As clinical clerkship medical students who also get reflected with the impacts of the COVID-19 pandemic on medical education, I also experience what it feels like to work from home and to get used to doing normal things differently – virtually. Sometimes it has been exhausting, and I prefer a clinical-practice oriented session rather than just working at a laptop all day long. It also raises the question whether this online education is worth the frustration? One day, suddenly when I felt so overwhelmed due to this condition, I began to seek new sensations, then I decided to manage myself with good habits such as getting into an exercise routine because I believe, it is worth the benefits. Before starting a new exercise habit, I did some research to get the most out of my workout.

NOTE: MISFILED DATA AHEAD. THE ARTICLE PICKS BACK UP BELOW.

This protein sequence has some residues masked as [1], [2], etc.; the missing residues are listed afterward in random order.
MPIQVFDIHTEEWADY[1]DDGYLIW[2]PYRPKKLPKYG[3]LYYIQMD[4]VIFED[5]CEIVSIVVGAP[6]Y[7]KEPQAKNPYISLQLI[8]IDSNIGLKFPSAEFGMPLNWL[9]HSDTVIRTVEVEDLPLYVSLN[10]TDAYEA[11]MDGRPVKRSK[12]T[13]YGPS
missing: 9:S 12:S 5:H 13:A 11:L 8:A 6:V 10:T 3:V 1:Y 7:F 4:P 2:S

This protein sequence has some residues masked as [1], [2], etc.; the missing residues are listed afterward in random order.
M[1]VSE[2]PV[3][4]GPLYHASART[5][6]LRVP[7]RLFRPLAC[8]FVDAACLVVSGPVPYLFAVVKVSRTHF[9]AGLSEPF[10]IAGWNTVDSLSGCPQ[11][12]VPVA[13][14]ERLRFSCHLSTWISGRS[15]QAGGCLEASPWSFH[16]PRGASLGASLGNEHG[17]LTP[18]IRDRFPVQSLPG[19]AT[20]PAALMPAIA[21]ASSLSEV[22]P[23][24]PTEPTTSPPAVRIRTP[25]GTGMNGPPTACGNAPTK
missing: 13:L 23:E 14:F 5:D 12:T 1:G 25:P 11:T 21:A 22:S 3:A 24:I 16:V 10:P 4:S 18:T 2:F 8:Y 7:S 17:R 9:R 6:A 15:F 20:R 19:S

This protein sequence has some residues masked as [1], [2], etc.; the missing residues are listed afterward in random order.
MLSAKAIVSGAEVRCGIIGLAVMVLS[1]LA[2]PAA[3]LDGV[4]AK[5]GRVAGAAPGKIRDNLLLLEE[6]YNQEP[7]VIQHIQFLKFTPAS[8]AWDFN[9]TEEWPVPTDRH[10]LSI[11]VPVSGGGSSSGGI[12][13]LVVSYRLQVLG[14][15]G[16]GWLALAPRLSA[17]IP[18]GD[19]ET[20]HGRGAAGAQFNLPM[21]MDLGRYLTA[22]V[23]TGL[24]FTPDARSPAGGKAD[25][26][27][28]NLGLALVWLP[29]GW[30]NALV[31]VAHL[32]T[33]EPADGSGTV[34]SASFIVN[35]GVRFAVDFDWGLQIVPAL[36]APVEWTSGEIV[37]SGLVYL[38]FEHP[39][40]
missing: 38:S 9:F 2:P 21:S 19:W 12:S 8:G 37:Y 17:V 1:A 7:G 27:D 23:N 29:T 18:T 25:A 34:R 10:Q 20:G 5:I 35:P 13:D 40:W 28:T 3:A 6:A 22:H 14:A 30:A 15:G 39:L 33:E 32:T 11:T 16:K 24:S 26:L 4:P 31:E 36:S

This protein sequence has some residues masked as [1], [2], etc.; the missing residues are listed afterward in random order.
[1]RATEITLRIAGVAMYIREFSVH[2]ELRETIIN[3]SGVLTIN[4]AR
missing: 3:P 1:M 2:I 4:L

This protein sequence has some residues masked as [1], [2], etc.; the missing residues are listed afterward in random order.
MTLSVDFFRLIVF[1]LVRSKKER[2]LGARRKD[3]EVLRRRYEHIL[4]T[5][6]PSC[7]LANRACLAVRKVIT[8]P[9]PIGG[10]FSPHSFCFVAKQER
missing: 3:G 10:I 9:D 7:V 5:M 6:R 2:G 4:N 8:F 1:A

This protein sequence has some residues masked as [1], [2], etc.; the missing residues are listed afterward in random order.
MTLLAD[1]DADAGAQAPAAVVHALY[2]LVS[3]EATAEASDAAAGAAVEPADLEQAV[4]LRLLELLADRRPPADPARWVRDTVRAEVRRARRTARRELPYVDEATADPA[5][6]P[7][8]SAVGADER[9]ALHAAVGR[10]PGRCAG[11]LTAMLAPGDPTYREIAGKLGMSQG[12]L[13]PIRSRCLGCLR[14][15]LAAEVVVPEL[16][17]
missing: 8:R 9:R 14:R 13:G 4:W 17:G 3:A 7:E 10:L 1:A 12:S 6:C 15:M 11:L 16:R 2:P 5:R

In order to create a routine exercise pattern that will be more effective in reaching our goals and fitness level, understanding F.I.T.T (frequency, intensity, time, and type of exercise) elements is important (1). The first thing to set up with your workout plan is frequency—how often you will exercise depends on a variety of factors including the type of workout (cardio workouts or muscle strengthening), how hard you are working, your fitness level, and your exercise goals. American College of Sports Medicine exercise guidelines recommends moderate exercise for five or more days a week or intense cardio for three days a week while strength training is recommended to do in two to three non-consecutive days a week (2). The second step is to identify the intensity, as to how hard we should work during exercise depends on our type of workout. For a cardio workout, the general recommendation is to work at a moderate intensity. For steady-state workouts and interval training, the recommendation is to work at a high intensity for a shorter period. Meanwhile, for strength training, our intensity depends on the type of exercise, the amount of weight we lift, and the number of reps and sets we do (3). The next element is how long you exercise during each session (time). The exercise guidelines suggest 30 to 60 minutes of cardio, but the duration of our workout depends on what we are doing. For strength training, the duration also depends on the type of workout we are doing and our schedule. For example, a total body workout could take up to an hour, whereas a split routine could take less time because it requires smaller groups of muscles (4). The last part of F.I.T.T, type (cardio workout or strength training) is an easy one to manipulate to avoid overuse injuries or weight loss plateaus (6). After understanding and creating the F.I.T.T formula, then we just do the actions by working out either indoor at home or outdoor. Both indoor and outdoor exercises have their own benefits and risks, but we can manage them. YouTube channels, Instagram, and other social media also give us killer workout for free as well as inspiration for indoor workout variations. On the other side, British Medical Journals (BMJ) also recognise that the majority of the population does not have the autonomy to exercise consciously and safely at home. Therefore, the reopening of practice places must be accompanied by appropriate guidelines such as hygiene (handwashing/hand sanitising regularly), safety (mask use and daily health checks for symptoms, avoid the use of a mobile phone in shared environments), and physical distancing (7). In addition, it is also highly recommended to kick off our routine exercise pattern by building a network of our loved ones as a support system throughout this process especially when the going gets tough.